Real-time PCR
Real-time RT-PCR was performed using Corbett Research RG-3000 machines. Sequences of primers used, annealing and detection temperatures are presented in Table I. All reactions were performed in duplicate. Detection of PCR products was performed with SYBR® Green I using qPCR Core kit for SYBR® Green I (Eurogentec, Belgium).
Quantification of telomerase activity
The assays were performed using TeloTAGGG Telomerase PCR ELISAPLUS® kit (Roche, Germany) according to manufacturer instructions. TA was measured twice in independent experiments on 1 µg of proteins or on 20 µl of cell extracts when insufficient amounts of proteins were available. Furthermore, because telomerase has essential RNA component, aliquots of samples were treated with RNase to assess the specificity of reaction.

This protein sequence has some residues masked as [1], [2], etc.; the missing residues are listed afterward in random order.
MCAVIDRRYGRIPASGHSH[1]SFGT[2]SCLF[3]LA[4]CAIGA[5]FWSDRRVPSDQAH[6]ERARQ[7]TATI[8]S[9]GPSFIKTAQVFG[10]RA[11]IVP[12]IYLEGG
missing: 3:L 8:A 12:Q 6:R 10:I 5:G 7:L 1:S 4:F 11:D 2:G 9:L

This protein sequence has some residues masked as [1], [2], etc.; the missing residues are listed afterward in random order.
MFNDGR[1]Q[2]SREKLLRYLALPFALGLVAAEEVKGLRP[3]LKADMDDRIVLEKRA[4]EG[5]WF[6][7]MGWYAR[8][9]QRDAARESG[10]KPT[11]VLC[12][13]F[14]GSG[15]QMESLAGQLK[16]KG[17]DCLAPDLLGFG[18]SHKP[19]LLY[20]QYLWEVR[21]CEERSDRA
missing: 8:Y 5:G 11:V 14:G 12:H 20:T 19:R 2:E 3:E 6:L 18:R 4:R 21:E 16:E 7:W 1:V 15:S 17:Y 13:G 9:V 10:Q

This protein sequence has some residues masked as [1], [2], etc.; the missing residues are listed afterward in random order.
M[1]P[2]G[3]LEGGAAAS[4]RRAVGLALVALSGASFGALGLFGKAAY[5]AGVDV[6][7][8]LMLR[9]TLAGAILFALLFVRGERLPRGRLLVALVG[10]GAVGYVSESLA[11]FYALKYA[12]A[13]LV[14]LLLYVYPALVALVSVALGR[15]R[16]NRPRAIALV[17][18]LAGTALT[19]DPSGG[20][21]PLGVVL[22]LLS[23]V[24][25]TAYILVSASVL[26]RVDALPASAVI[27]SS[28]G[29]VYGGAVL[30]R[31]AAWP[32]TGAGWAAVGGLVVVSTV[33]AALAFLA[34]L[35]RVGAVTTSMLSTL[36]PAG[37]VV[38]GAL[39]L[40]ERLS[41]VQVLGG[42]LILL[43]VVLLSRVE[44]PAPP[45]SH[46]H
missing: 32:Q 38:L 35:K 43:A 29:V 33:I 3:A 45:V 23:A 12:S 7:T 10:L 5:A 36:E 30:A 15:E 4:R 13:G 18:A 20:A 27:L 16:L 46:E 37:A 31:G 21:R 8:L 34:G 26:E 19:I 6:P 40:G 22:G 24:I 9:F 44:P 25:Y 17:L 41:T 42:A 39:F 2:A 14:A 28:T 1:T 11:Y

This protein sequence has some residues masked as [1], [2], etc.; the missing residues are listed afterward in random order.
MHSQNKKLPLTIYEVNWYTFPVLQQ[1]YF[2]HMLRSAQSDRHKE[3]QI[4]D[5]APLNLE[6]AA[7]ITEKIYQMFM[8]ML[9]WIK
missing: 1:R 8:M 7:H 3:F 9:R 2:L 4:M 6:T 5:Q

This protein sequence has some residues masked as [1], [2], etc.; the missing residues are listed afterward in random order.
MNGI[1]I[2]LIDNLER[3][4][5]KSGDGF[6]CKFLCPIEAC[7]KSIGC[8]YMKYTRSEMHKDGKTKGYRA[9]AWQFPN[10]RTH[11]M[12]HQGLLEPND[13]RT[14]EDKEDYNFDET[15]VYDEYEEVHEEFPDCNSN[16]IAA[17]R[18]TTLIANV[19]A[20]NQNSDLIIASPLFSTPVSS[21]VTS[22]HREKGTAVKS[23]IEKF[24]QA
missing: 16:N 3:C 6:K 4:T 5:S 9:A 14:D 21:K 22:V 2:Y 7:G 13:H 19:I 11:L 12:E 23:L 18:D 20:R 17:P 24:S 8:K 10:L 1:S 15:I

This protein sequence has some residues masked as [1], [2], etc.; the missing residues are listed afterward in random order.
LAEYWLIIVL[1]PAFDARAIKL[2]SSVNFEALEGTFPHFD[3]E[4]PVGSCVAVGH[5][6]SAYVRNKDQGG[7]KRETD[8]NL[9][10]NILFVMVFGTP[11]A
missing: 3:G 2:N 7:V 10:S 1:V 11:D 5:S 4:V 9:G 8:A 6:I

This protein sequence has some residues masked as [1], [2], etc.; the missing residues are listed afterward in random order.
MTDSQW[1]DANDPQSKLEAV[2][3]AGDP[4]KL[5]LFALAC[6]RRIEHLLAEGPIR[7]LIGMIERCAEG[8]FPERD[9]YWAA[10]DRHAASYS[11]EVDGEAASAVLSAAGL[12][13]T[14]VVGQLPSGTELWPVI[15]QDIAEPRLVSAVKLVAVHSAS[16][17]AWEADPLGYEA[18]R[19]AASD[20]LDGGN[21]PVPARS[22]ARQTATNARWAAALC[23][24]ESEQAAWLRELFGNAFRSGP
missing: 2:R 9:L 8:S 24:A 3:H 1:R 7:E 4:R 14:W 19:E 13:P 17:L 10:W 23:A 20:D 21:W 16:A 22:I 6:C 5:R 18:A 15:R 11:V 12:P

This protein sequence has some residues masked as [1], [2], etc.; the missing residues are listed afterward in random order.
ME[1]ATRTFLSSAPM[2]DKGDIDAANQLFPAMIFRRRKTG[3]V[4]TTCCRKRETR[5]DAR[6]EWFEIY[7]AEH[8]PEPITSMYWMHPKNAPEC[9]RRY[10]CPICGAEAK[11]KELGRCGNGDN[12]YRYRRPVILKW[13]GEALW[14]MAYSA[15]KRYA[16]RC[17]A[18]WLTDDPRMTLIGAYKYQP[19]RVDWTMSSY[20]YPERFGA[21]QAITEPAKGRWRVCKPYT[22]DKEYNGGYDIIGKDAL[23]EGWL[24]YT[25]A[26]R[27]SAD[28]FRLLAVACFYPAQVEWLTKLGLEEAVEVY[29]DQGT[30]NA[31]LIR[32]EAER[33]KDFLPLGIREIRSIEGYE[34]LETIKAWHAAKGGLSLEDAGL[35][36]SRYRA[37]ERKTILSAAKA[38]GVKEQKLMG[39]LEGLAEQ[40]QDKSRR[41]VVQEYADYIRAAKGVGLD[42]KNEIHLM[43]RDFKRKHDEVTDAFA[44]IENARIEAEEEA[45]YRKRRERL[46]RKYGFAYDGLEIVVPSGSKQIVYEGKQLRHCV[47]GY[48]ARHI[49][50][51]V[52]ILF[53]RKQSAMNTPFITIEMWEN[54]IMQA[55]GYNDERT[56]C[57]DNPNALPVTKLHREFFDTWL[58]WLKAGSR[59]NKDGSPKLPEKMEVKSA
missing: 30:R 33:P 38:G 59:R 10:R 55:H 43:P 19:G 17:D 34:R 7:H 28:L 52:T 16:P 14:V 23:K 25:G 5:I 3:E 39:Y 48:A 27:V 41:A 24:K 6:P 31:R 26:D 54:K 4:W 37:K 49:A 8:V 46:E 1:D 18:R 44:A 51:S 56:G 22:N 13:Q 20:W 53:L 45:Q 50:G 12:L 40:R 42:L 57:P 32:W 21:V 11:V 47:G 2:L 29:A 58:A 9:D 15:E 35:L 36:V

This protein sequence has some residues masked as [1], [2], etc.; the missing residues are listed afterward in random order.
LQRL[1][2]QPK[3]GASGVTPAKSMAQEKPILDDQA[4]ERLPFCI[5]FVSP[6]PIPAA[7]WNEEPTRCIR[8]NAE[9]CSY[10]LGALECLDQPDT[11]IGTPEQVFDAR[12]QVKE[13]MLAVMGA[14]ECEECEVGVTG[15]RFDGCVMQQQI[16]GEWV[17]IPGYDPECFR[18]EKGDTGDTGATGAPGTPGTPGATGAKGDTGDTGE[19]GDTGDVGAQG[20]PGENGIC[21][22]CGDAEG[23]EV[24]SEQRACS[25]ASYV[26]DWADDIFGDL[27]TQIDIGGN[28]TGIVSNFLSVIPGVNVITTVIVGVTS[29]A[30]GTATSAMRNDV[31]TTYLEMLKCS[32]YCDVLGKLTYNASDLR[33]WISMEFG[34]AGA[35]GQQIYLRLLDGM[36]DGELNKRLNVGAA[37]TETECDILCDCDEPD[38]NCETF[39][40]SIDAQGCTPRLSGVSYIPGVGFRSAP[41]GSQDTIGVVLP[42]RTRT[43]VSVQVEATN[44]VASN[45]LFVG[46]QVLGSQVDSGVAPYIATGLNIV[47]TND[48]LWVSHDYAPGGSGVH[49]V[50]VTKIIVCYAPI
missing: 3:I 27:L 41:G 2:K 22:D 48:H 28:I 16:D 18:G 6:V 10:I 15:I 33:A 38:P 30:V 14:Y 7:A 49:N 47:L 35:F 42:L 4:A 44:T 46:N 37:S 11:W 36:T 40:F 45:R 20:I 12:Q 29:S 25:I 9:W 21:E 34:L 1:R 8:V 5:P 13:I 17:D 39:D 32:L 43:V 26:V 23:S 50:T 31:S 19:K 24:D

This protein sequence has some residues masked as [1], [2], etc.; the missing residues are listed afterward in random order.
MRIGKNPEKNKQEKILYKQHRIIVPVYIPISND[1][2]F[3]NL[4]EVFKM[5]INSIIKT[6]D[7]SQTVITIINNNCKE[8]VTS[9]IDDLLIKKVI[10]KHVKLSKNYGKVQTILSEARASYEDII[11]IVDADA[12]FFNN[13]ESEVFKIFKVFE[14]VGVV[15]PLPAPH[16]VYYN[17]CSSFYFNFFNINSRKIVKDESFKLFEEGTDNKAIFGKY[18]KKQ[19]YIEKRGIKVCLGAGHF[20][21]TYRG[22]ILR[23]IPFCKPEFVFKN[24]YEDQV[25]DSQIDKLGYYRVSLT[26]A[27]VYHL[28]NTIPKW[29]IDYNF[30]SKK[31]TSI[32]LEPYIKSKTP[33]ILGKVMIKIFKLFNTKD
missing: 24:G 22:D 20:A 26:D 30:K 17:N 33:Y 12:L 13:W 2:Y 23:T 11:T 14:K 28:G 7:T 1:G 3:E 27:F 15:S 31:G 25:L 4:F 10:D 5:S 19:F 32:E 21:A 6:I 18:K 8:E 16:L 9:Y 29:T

Preliminary results
Quantification of TA by using TeloTAGGG Telomerase PCR ELISAPLUS® kit Results obtained from TA PCR ELISA assay are gathered in Table II.
Real-time RT-PCR & electrophoresis
End results of real-time RT-PCR experiments (shown in Table III) were also confirmed by electrophoresis of these reactions’ products. An example of such an analysis of detection of CK-19 is shown in Figure 1.
Discussion